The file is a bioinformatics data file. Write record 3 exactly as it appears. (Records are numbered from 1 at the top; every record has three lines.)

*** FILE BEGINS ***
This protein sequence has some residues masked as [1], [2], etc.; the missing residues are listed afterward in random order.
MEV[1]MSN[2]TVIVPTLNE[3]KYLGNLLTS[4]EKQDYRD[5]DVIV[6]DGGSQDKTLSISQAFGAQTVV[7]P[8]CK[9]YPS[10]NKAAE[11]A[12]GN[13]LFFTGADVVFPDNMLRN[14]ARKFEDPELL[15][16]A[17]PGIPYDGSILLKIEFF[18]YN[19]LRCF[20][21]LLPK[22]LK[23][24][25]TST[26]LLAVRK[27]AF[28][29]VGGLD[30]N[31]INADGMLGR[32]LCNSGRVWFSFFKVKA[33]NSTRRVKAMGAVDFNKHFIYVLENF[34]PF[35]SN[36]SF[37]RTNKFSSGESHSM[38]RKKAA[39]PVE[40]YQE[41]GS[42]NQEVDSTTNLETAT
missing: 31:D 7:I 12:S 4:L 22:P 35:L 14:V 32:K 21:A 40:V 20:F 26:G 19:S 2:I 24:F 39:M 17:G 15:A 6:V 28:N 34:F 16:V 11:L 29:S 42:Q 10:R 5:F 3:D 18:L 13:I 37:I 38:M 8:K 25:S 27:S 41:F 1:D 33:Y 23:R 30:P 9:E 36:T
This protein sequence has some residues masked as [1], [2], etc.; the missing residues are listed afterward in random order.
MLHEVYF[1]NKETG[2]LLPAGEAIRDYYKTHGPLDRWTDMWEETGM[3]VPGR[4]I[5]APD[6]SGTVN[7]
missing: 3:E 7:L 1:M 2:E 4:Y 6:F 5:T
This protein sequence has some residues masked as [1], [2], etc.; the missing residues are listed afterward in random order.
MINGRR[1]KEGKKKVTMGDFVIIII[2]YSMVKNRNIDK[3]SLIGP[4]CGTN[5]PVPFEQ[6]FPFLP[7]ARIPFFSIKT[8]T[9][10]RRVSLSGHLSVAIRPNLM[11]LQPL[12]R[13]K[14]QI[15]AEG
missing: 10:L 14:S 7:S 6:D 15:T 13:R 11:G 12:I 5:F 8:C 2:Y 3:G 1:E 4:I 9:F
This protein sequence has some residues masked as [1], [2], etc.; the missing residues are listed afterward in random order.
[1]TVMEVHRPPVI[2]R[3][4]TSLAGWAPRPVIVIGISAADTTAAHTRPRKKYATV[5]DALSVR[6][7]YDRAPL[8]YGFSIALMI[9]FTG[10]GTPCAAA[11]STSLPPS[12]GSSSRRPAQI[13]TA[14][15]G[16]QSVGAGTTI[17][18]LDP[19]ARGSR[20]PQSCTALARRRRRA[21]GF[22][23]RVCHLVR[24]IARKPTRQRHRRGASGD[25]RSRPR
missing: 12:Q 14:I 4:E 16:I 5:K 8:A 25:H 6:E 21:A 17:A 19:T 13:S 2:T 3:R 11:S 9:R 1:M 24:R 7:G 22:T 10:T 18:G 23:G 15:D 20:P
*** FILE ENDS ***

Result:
This protein sequence has some residues masked as [1], [2], etc.; the missing residues are listed afterward in random order.
MINGRR[1]KEGKKKVTMGDFVIIII[2]YSMVKNRNIDK[3]SLIGP[4]CGTN[5]PVPFEQ[6]FPFLP[7]ARIPFFSIKT[8]T[9][10]RRVSLSGHLSVAIRPNLM[11]LQPL[12]R[13]K[14]QI[15]AEG
missing: 10:L 14:S 7:S 6:D 15:T 13:R 11:G 12:I 5:F 8:C 2:Y 3:G 1:E 4:I 9:F